And by a sort of fascination the three girls, one after another, crept out of
their beds, and came and stood barefooted round Tess. Retty put her hands upon Tess's
shoulders, as if to realize her friend's corporeality after such a miracle, and
the other two laid their arms round her waist, all looking into her face.
''How it do seem! Almost more than I can think of!'' said Izz Huett.
Marian kissed Tess. ''Yes,'' she murmured as she withdrew her lips.
''Was that because of love for her, or because other lips have touched there
by now?'' continued Izz drily to Marian.
''I wasn't thinking o' that,'' said Marian simply. ''I was on'y feeling all the
strangeness o't-that she is to be his wife, and nobody else. I don't say nay to
it, nor either of us, because we did not think of it-only loved him. Still, nobody
else is to marry'n in the world-no fine lady, nobody in silks and satins; but she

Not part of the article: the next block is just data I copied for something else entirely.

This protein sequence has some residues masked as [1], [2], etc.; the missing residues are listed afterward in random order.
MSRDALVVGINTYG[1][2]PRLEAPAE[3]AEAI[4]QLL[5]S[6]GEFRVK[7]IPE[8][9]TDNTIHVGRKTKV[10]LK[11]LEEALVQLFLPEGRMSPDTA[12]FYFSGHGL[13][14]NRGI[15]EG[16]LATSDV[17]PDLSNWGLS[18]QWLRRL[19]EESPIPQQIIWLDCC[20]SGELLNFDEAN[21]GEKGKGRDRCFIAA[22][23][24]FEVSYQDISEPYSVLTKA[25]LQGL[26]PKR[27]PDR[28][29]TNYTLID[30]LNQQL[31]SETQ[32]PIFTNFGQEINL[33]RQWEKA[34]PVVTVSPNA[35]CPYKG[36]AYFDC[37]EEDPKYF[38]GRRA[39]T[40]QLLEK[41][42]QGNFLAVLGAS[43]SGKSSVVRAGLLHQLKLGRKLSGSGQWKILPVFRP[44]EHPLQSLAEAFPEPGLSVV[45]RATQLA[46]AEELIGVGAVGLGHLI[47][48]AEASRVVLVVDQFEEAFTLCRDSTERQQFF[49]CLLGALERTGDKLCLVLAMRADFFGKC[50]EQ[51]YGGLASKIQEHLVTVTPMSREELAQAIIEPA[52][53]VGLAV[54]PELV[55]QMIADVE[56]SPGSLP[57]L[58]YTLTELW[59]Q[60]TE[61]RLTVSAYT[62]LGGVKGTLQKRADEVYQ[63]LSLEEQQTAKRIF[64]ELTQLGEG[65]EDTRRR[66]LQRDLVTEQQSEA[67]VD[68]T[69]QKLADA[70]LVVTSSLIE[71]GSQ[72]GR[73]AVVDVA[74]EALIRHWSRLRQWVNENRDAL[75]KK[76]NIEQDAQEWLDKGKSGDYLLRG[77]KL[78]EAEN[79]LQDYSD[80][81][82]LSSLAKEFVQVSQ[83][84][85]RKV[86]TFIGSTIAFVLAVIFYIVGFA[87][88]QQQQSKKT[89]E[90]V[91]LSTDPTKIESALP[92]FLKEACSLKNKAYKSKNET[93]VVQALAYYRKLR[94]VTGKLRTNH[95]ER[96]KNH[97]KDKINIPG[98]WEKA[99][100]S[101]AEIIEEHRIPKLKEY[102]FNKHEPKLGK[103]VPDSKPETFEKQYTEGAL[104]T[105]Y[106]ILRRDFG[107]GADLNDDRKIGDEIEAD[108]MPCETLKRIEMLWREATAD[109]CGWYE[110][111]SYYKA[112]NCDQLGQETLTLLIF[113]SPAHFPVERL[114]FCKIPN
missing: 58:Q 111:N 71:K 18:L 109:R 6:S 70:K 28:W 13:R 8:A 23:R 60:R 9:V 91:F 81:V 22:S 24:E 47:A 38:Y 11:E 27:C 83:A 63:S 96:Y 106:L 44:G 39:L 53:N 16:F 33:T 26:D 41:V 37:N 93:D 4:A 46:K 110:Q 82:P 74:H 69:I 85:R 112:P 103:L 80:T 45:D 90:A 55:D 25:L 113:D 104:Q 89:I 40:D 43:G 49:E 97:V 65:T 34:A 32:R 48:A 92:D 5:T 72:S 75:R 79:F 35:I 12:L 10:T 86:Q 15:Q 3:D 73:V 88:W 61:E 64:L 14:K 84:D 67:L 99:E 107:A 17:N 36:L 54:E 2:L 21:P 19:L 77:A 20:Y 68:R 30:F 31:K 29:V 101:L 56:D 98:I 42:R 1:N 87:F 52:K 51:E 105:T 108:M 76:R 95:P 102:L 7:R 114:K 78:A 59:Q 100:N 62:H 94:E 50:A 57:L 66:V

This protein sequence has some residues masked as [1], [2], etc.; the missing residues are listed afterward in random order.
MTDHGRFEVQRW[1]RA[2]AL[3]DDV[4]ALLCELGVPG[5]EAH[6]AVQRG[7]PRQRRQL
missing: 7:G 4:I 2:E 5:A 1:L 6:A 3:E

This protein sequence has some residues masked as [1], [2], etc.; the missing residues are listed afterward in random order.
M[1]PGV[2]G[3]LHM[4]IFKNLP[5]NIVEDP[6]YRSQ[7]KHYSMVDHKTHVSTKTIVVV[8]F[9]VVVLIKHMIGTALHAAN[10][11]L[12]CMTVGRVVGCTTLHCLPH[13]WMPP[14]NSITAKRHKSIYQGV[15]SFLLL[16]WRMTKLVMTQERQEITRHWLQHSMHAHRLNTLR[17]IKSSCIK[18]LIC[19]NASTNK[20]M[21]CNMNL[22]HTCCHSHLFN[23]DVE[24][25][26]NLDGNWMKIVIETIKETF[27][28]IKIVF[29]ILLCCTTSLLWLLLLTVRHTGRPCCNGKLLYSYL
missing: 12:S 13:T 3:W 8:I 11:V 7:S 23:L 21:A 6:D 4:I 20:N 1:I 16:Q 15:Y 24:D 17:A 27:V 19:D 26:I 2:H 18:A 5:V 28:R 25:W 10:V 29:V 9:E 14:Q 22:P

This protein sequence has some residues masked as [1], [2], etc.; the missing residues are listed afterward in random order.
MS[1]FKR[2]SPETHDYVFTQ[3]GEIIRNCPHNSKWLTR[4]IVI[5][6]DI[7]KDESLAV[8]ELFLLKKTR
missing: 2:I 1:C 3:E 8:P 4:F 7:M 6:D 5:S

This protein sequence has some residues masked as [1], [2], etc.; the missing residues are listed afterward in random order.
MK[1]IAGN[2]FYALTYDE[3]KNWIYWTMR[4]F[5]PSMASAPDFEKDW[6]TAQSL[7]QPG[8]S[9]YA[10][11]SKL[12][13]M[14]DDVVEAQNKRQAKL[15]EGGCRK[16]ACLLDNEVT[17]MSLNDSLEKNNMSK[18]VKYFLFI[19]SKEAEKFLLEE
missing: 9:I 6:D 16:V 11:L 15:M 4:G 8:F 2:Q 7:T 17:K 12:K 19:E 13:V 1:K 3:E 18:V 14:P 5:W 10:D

who do live like we.''
''Are you sure you don't dislike me for it?'' said Tess in a low voice.
They hung about her in their white nightgowns before replying, as if they considered
their answer might lie in her look.
''I don't know-I don't know,'' murmured Retty Priddle. ''I want to hate 'ee;
but I cannot!'' ''That's how I feel,'' echoed Izz and Marian. ''I can't hate her.
Somehow she hinders me!''
''He ought to marry one of you,'' murmured Tess.
''You are all better than I.''
''We better than you?'' said the girls in a low, slow whisper. ''No, no, dear
''You are!'' she contradicted impetuously. And suddenly tearing away from their
clinging arms she burst into a hysterical fit of tears, bowing herself on the chest
of drawers and repeating incessantly, ''O yes, yes, yes!''
Having once given way she could not stop her weeping.
''He ought to have had one of you!'' she cried. ''I think I ought to make him
even now! You would be better for him than-I don't know what I'm saying! O! O!''
They went up to her and clasped her round, but still her sobs tore her.